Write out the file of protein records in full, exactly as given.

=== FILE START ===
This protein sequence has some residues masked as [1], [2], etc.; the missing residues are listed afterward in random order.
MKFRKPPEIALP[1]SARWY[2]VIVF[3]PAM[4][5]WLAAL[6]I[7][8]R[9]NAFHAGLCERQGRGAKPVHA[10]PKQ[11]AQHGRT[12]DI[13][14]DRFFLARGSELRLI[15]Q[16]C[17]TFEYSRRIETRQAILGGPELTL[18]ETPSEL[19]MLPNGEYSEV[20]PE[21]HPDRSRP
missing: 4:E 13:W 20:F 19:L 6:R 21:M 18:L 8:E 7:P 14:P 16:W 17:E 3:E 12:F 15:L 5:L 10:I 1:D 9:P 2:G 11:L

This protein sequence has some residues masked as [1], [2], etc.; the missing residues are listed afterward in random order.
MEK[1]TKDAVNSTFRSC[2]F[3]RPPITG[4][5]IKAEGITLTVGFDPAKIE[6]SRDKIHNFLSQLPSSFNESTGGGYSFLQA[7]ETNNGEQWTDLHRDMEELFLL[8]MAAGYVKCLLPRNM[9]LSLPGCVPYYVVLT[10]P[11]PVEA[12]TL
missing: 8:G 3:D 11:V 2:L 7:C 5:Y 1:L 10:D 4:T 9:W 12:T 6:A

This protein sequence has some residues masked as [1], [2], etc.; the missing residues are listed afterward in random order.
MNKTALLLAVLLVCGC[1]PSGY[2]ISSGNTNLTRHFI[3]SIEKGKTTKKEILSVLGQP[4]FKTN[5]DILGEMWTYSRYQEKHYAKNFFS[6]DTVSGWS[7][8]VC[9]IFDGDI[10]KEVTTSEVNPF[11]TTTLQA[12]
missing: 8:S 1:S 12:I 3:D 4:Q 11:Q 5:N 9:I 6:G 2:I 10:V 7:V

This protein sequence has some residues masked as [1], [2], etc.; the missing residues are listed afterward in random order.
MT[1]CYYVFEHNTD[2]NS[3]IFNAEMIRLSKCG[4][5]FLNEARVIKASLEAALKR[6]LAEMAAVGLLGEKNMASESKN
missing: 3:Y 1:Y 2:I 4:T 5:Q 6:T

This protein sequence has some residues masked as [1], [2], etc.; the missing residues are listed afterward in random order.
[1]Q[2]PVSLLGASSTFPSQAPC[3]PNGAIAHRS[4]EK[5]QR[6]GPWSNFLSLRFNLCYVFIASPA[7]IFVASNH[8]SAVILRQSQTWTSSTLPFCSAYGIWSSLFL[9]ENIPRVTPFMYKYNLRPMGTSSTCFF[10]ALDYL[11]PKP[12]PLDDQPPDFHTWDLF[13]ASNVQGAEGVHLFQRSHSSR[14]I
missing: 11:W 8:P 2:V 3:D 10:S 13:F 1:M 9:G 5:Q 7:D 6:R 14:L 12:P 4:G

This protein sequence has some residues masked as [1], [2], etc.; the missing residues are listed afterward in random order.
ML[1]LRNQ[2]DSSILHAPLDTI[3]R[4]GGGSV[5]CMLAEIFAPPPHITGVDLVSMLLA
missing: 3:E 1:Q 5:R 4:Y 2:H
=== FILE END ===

This protein sequence has some residues masked as [1], [2], etc.; the missing residues are listed afterward in random order.
MKFRKPPEIALP[1]SARWY[2]VIVF[3]PAM[4][5]WLAAL[6]I[7][8]R[9]NAFHAGLCERQGRGAKPVHA[10]PKQ[11]AQHGRT[12]DI[13][14]DRFFLARGSELRLI[15]Q[16]C[17]TFEYSRRIETRQAILGGPELTL[18]ETPSEL[19]MLPNGEYSEV[20]PE[21]HPDRSRP
missing: 4:E 13:W 20:F 19:L 6:R 21:M 18:L 8:E 7:P 14:P 16:W 17:E 3:E 12:F 15:L 5:L 10:I 1:D 9:P 2:G 11:L

This protein sequence has some residues masked as [1], [2], etc.; the missing residues are listed afterward in random order.
MEK[1]TKDAVNSTFRSC[2]F[3]RPPITG[4][5]IKAEGITLTVGFDPAKIE[6]SRDKIHNFLSQLPSSFNESTGGGYSFLQA[7]ETNNGEQWTDLHRDMEELFLL[8]MAAGYVKCLLPRNM[9]LSLPGCVPYYVVLT[10]P[11]PVEA[12]TL
missing: 8:G 3:D 11:V 2:L 7:C 5:Y 1:L 10:D 4:T 9:W 12:T 6:A

This protein sequence has some residues masked as [1], [2], etc.; the missing residues are listed afterward in random order.
MNKTALLLAVLLVCGC[1]PSGY[2]ISSGNTNLTRHFI[3]SIEKGKTTKKEILSVLGQP[4]FKTN[5]DILGEMWTYSRYQEKHYAKNFFS[6]DTVSGWS[7][8]VC[9]IFDGDI[10]KEVTTSEVNPF[11]TTTLQA[12]
missing: 8:S 1:S 12:I 3:D 4:Q 11:Q 5:N 9:I 6:G 2:I 10:V 7:V

This protein sequence has some residues masked as [1], [2], etc.; the missing residues are listed afterward in random order.
MT[1]CYYVFEHNTD[2]NS[3]IFNAEMIRLSKCG[4][5]FLNEARVIKASLEAALKR[6]LAEMAAVGLLGEKNMASESKN
missing: 3:Y 1:Y 2:I 4:T 5:Q 6:T

This protein sequence has some residues masked as [1], [2], etc.; the missing residues are listed afterward in random order.
[1]Q[2]PVSLLGASSTFPSQAPC[3]PNGAIAHRS[4]EK[5]QR[6]GPWSNFLSLRFNLCYVFIASPA[7]IFVASNH[8]SAVILRQSQTWTSSTLPFCSAYGIWSSLFL[9]ENIPRVTPFMYKYNLRPMGTSSTCFF[10]ALDYL[11]PKP[12]PLDDQPPDFHTWDLF[13]ASNVQGAEGVHLFQRSHSSR[14]I
missing: 11:W 8:P 2:V 3:D 10:S 13:F 1:M 9:G 5:Q 7:D 6:R 14:L 12:P 4:G

This protein sequence has some residues masked as [1], [2], etc.; the missing residues are listed afterward in random order.
ML[1]LRNQ[2]DSSILHAPLDTI[3]R[4]GGGSV[5]CMLAEIFAPPPHITGVDLVSMLLA
missing: 3:E 1:Q 5:R 4:Y 2:H